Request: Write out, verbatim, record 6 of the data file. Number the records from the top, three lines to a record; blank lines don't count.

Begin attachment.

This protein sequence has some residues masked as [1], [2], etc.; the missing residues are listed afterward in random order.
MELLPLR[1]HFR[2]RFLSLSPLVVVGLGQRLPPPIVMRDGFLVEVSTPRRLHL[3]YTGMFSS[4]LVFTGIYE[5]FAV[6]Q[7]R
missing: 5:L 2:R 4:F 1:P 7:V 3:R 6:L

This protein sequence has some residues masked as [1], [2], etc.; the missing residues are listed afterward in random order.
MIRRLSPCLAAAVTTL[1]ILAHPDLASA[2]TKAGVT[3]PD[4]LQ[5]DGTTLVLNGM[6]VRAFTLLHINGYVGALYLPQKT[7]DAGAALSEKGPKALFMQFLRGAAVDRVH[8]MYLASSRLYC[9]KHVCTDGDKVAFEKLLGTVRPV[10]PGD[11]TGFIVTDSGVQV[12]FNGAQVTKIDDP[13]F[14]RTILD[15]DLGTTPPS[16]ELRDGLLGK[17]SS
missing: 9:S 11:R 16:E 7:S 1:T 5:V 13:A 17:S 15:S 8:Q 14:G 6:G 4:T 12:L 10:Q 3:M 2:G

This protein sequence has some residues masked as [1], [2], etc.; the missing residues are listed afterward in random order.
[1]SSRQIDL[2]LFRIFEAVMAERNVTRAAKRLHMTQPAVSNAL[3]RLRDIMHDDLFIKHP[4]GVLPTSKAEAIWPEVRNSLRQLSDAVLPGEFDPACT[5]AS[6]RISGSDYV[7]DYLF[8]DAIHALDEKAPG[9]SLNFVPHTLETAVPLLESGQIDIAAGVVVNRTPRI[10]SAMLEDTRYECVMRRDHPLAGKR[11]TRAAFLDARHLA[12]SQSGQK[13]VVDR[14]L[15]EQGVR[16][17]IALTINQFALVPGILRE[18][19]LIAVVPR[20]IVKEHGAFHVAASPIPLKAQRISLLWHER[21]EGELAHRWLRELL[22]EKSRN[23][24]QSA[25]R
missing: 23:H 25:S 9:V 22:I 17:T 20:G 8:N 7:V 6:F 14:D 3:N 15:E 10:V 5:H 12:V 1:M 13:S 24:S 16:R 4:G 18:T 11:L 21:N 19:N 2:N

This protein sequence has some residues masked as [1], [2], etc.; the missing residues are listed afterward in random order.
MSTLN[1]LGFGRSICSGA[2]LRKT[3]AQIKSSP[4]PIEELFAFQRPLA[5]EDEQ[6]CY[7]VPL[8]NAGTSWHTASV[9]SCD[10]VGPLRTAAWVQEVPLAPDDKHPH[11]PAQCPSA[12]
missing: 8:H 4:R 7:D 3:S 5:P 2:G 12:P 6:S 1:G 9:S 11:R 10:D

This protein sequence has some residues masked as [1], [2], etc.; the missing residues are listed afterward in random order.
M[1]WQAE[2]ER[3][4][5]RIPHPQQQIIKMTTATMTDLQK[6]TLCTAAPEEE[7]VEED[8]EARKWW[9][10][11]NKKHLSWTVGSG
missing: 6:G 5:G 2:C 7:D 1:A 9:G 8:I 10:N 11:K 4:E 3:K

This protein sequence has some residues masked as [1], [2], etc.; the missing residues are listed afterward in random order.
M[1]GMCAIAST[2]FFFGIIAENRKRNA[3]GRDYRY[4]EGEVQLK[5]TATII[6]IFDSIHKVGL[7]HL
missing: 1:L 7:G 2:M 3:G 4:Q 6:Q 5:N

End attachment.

This protein sequence has some residues masked as [1], [2], etc.; the missing residues are listed afterward in random order.
M[1]GMCAIAST[2]FFFGIIAENRKRNA[3]GRDYRY[4]EGEVQLK[5]TATII[6]IFDSIHKVGL[7]HL
missing: 1:L 7:G 2:M 3:G 4:Q 6:Q 5:N